Thursday, February 07, 2008

Les Miserables.

Dr. Grump just found this poem by Jacques Prévert (from Paroles, 1946) which made a big impression on her when she was studying French at O level. There are some other poems by Jacques Prévert just here.

'Bit miserable, aren't they?' I said - but that's the point, apparently. She says she likes it because there is so much unsaid in the gaps and it reminds her of her unhappy relationship with Dr. Winstanley from the department of Meteorology.

Déjeuner du matin

Il a mis le café
Dans la tasse
Il a mis le lait
Dans la tasse de café
Il a mis le sucre
Dans le café au lait
Avec la petite cuiller
Il a tourné
Il a bu le café au lait
Et il a reposé la tasse
Sans me parler

Il a allumé
Une cigarette
Il a fait des ronds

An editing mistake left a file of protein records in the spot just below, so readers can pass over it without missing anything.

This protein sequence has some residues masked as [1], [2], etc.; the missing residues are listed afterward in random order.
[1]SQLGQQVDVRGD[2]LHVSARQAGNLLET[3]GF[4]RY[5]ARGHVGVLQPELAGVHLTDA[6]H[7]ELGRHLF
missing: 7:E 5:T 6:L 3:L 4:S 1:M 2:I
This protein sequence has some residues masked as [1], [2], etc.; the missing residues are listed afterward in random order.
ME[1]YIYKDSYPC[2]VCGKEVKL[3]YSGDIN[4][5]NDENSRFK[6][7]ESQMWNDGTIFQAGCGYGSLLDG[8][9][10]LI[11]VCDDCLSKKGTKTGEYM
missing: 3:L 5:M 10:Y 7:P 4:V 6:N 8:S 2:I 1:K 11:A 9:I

Avec la fumée
Il a mis les cendres
Dans le cendrier
Sans me parler
Sans me regarder

Il s'est levé
Il a mis
Son chapeau sur sa tête
Il a mis son manteau de pluie
Parce qu'il pleuvait
Et il est parti
Sous la pluie
Sans une parole
Sans me regarder

Et moi j'ai pris
Ma tête dans ma main
Et j'ai pleuré.

Style Tip
If the second clause (from yesterday) is preceded by an adverb (e.g. accordingly, besides, then, therefore or thus) then the semicolon is still required.

e.g. Sometimes Dr. Grump likes to wallow alone in tears and sadness; then I just hand her the box of tissues and close the door.

New Word
anfractuous (from Bloomsbury) = sinuous or circuitous.
Dr Grump often prefers an anfractous explanation.


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